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J Nutr. 1994 Dec;124(12 Suppl):2563S-2567S. doi: 10.1093/jn/124.suppl_12.2563S.

Blood sugar levels and renal sugar excretion after the intake of high carbohydrate diets in cats.

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Institute of Animal Nutrition, Tierärztliche Hochschule Hannover, Germany.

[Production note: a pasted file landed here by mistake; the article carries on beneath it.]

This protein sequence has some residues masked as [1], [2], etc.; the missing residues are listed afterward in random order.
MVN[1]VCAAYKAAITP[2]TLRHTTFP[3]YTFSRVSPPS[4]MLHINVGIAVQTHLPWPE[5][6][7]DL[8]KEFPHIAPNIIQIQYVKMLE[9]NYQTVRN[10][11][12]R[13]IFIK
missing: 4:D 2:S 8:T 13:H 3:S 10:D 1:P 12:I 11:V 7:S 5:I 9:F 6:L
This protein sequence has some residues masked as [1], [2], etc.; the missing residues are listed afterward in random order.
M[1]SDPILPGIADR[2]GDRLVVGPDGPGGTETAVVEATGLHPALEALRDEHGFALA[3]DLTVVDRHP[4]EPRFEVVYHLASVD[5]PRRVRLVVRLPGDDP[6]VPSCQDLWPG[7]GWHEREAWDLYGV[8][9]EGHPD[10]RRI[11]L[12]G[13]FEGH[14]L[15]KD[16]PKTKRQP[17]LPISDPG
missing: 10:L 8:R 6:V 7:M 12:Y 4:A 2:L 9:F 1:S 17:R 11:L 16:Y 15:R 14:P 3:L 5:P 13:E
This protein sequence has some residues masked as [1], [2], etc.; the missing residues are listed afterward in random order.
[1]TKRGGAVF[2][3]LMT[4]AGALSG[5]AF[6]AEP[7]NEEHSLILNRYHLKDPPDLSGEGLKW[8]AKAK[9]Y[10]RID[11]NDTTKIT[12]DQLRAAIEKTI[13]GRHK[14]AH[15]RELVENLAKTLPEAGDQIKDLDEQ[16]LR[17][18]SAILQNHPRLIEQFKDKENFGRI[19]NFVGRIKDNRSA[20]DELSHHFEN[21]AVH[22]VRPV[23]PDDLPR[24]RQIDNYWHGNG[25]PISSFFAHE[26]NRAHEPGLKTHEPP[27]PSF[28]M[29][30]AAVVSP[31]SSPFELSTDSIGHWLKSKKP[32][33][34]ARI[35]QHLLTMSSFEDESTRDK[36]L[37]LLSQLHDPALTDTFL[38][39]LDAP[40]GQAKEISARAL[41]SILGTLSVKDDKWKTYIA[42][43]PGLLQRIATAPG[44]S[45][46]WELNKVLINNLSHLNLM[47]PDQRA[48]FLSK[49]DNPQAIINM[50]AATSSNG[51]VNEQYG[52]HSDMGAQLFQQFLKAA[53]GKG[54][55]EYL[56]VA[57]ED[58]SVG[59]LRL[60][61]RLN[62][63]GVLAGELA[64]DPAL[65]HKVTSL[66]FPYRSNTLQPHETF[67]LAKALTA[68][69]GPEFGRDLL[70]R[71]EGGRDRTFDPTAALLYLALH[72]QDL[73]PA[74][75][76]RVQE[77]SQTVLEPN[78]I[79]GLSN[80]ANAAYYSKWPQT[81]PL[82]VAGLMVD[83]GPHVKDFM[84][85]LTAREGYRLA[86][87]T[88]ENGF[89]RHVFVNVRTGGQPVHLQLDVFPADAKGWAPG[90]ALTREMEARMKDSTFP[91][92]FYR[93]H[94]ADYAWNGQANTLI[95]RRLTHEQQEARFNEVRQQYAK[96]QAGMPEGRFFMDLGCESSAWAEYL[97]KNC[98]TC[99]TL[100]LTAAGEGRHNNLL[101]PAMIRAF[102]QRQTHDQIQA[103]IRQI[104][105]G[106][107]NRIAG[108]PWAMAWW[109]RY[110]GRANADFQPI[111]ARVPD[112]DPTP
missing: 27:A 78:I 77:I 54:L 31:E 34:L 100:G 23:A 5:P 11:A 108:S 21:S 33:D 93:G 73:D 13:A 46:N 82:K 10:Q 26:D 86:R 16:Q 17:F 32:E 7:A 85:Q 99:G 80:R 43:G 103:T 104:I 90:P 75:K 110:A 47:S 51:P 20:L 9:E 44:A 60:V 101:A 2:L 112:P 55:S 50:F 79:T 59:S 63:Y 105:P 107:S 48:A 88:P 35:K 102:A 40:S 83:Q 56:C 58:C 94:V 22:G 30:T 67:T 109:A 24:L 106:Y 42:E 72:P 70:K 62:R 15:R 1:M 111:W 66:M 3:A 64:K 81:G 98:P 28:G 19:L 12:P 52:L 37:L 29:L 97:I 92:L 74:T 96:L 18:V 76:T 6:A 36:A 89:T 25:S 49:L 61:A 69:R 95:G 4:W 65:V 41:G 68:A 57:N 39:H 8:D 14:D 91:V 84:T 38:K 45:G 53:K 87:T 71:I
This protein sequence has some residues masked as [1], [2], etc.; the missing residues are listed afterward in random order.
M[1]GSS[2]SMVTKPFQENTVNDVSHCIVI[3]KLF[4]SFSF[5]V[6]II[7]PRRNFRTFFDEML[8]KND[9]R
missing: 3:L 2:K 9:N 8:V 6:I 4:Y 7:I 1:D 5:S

The effect of starch and sugars on blood sugar level and renal excretion of sugars and galactitol was investigated. Fifty-nine adult cats were divided into seven dietary groups (carbohydrate content in dry matter): STARCH (29-37% starch, decomposed or raw), SUC (36% sucrose), LAC1 and LAC2 (11 and 28% lactose, respectively), GLUC (40% glucose), GAL (39% galactose) and a carbohydrate-free control diet, FAT. Diet STARCH did not significantly influence postprandial blood glucose level (3.65 +/- 0.68 mmol/l +/- SD, n = 16) compared with diet FAT (3.20 +/- 0.77 mmol/l, n = 14) 1, 3 or 6 h after feeding (weighted means). Diet GLUC led to a steep rise in blood glucose concentration 1 h after feeding (5.08 +/- 0.69 mmol/l, n = 6). Diet SUC induced a mild persistent hyperglycemia without marked postprandial changes (4.52 +/- 0.52 mmol/l, n = 15, weighted mean of 0, 3 and 6 h post-prandially). Diet GAL induced persistent hypoglycemia before and after feeding (2.58 +/- 0.38 mmol/l, n = 13) and considerable postprandial galactosemia (3.26 +/- 1.38 mmol/l, n = 7). In the groups STARCH and FAT, glucose was only detectable in traces in urine, whereas all diets containing sugars led to glucosuria. In group SUC, fructose and sucrose were found in urine and in both lactose groups galactose and lactose were found. Diet GAL led to galactosuria (140 mmol galactose/l). In group LAC1, and especially in group GAL, galactitol was detected in urine. These results point to a rather limited capacity of the cat to metabolize sugars.

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